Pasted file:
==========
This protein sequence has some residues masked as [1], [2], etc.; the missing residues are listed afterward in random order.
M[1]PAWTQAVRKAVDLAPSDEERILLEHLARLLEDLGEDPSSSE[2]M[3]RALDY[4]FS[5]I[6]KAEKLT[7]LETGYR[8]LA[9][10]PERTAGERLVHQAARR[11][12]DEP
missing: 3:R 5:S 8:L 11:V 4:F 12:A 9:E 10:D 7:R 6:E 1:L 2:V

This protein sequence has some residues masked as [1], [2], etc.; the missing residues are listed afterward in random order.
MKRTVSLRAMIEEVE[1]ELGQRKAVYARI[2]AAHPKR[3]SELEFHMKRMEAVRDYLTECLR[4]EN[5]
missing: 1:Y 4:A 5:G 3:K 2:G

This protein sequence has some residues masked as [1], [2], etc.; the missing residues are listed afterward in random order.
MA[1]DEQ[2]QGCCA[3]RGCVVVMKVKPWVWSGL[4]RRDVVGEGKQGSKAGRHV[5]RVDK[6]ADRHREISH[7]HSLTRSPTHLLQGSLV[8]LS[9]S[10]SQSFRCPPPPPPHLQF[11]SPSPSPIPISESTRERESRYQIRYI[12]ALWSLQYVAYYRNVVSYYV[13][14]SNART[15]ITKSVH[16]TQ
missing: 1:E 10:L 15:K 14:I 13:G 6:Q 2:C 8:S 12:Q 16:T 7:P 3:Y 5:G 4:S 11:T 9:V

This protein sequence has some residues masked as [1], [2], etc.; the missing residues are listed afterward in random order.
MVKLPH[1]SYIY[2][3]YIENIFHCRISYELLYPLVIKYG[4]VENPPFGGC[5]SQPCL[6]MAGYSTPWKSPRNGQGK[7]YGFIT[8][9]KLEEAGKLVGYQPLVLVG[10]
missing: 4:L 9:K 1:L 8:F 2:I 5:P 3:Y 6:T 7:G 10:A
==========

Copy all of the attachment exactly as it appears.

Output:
This protein sequence has some residues masked as [1], [2], etc.; the missing residues are listed afterward in random order.
M[1]PAWTQAVRKAVDLAPSDEERILLEHLARLLEDLGEDPSSSE[2]M[3]RALDY[4]FS[5]I[6]KAEKLT[7]LETGYR[8]LA[9][10]PERTAGERLVHQAARR[11][12]DEP
missing: 3:R 5:S 8:L 11:V 4:F 12:A 9:E 10:D 7:R 6:E 1:L 2:V

This protein sequence has some residues masked as [1], [2], etc.; the missing residues are listed afterward in random order.
MKRTVSLRAMIEEVE[1]ELGQRKAVYARI[2]AAHPKR[3]SELEFHMKRMEAVRDYLTECLR[4]EN[5]
missing: 1:Y 4:A 5:G 3:K 2:G

This protein sequence has some residues masked as [1], [2], etc.; the missing residues are listed afterward in random order.
MA[1]DEQ[2]QGCCA[3]RGCVVVMKVKPWVWSGL[4]RRDVVGEGKQGSKAGRHV[5]RVDK[6]ADRHREISH[7]HSLTRSPTHLLQGSLV[8]LS[9]S[10]SQSFRCPPPPPPHLQF[11]SPSPSPIPISESTRERESRYQIRYI[12]ALWSLQYVAYYRNVVSYYV[13][14]SNART[15]ITKSVH[16]TQ
missing: 1:E 10:L 15:K 14:I 13:G 6:Q 2:C 8:S 12:Q 16:T 7:P 3:Y 5:G 4:S 11:T 9:V

This protein sequence has some residues masked as [1], [2], etc.; the missing residues are listed afterward in random order.
MVKLPH[1]SYIY[2][3]YIENIFHCRISYELLYPLVIKYG[4]VENPPFGGC[5]SQPCL[6]MAGYSTPWKSPRNGQGK[7]YGFIT[8][9]KLEEAGKLVGYQPLVLVG[10]
missing: 4:L 9:K 1:L 8:F 2:I 5:P 3:Y 6:T 7:G 10:A